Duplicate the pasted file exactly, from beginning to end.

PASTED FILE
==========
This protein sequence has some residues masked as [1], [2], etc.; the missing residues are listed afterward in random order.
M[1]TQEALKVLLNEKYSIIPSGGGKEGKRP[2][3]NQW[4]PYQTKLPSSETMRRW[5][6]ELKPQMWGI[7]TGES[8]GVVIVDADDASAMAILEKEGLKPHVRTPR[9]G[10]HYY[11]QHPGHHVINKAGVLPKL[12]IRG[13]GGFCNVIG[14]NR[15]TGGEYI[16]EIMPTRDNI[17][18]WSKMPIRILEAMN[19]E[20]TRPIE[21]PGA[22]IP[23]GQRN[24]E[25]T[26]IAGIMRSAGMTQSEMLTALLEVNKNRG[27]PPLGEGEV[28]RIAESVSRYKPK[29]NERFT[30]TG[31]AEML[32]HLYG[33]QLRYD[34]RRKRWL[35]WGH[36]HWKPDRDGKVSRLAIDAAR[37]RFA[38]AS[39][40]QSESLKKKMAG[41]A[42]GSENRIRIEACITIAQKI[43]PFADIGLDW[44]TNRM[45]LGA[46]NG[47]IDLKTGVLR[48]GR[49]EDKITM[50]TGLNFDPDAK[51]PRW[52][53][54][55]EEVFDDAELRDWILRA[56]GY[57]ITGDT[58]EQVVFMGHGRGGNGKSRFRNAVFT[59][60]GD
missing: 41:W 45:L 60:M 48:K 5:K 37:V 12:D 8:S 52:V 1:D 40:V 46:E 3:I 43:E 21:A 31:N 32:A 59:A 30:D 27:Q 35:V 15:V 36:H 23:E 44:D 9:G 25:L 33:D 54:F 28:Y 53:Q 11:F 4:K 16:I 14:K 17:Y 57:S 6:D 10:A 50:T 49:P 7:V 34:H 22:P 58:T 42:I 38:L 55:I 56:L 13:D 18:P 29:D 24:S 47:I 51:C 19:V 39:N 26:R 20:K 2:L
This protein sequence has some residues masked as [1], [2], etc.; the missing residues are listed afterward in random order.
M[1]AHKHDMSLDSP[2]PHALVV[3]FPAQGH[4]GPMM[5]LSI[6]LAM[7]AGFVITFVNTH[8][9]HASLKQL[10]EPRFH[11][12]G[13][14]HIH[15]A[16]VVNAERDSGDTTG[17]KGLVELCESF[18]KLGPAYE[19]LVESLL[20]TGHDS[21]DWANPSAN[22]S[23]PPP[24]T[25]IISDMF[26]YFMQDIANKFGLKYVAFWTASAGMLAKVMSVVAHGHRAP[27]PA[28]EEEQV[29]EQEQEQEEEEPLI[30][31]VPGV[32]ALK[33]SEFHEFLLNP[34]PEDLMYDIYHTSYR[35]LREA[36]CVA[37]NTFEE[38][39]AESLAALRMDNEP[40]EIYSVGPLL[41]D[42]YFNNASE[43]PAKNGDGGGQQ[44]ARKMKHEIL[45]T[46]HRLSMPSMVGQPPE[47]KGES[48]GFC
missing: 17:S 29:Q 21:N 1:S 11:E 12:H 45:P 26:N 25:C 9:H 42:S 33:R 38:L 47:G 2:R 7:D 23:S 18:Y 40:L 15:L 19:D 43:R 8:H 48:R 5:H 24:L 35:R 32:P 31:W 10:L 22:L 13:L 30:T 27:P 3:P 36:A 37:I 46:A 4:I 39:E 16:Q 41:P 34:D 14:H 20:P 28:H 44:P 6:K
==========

This protein sequence has some residues masked as [1], [2], etc.; the missing residues are listed afterward in random order.
M[1]TQEALKVLLNEKYSIIPSGGGKEGKRP[2][3]NQW[4]PYQTKLPSSETMRRW[5][6]ELKPQMWGI[7]TGES[8]GVVIVDADDASAMAILEKEGLKPHVRTPR[9]G[10]HYY[11]QHPGHHVINKAGVLPKL[12]IRG[13]GGFCNVIG[14]NR[15]TGGEYI[16]EIMPTRDNI[17][18]WSKMPIRILEAMN[19]E[20]TRPIE[21]PGA[22]IP[23]GQRN[24]E[25]T[26]IAGIMRSAGMTQSEMLTALLEVNKNRG[27]PPLGEGEV[28]RIAESVSRYKPK[29]NERFT[30]TG[31]AEML[32]HLYG[33]QLRYD[34]RRKRWL[35]WGH[36]HWKPDRDGKVSRLAIDAAR[37]RFA[38]AS[39][40]QSESLKKKMAG[41]A[42]GSENRIRIEACITIAQKI[43]PFADIGLDW[44]TNRM[45]LGA[46]NG[47]IDLKTGVLR[48]GR[49]EDKITM[50]TGLNFDPDAK[51]PRW[52][53][54][55]EEVFDDAELRDWILRA[56]GY[57]ITGDT[58]EQVVFMGHGRGGNGKSRFRNAVFT[59][60]GD
missing: 41:W 45:L 60:M 48:K 5:K 37:V 12:D 8:S 52:V 1:D 40:V 46:E 3:I 43:E 21:A 31:N 32:A 59:A 30:D 27:Q 35:V 15:V 36:H 23:E 44:D 9:G 25:L 33:D 54:F 28:Y 53:Q 11:F 4:K 16:I 14:K 17:Y 57:S 6:D 10:A 50:T 49:P 7:V 34:H 22:P 58:T 42:I 38:L 55:I 56:L 13:D 18:P 29:D 24:S 47:I 51:C 19:V 39:N 26:R 20:K 2:L
This protein sequence has some residues masked as [1], [2], etc.; the missing residues are listed afterward in random order.
M[1]AHKHDMSLDSP[2]PHALVV[3]FPAQGH[4]GPMM[5]LSI[6]LAM[7]AGFVITFVNTH[8][9]HASLKQL[10]EPRFH[11][12]G[13][14]HIH[15]A[16]VVNAERDSGDTTG[17]KGLVELCESF[18]KLGPAYE[19]LVESLL[20]TGHDS[21]DWANPSAN[22]S[23]PPP[24]T[25]IISDMF[26]YFMQDIANKFGLKYVAFWTASAGMLAKVMSVVAHGHRAP[27]PA[28]EEEQV[29]EQEQEQEEEEPLI[30][31]VPGV[32]ALK[33]SEFHEFLLNP[34]PEDLMYDIYHTSYR[35]LREA[36]CVA[37]NTFEE[38][39]AESLAALRMDNEP[40]EIYSVGPLL[41]D[42]YFNNASE[43]PAKNGDGGGQQ[44]ARKMKHEIL[45]T[46]HRLSMPSMVGQPPE[47]KGES[48]GFC
missing: 17:S 29:Q 21:N 1:S 11:E 12:H 45:P 26:N 25:C 9:H 42:S 33:R 38:L 47:G 2:R 7:D 23:S 18:Y 40:L 15:L 19:D 43:R 8:H 48:R 5:H 24:L 35:R 32:P 31:W 10:L 22:L 13:L 30:T 27:P 3:P 36:A 37:I 46:A 4:I 39:E 16:Q 41:P 34:D 14:H 20:P 28:H 44:P 6:K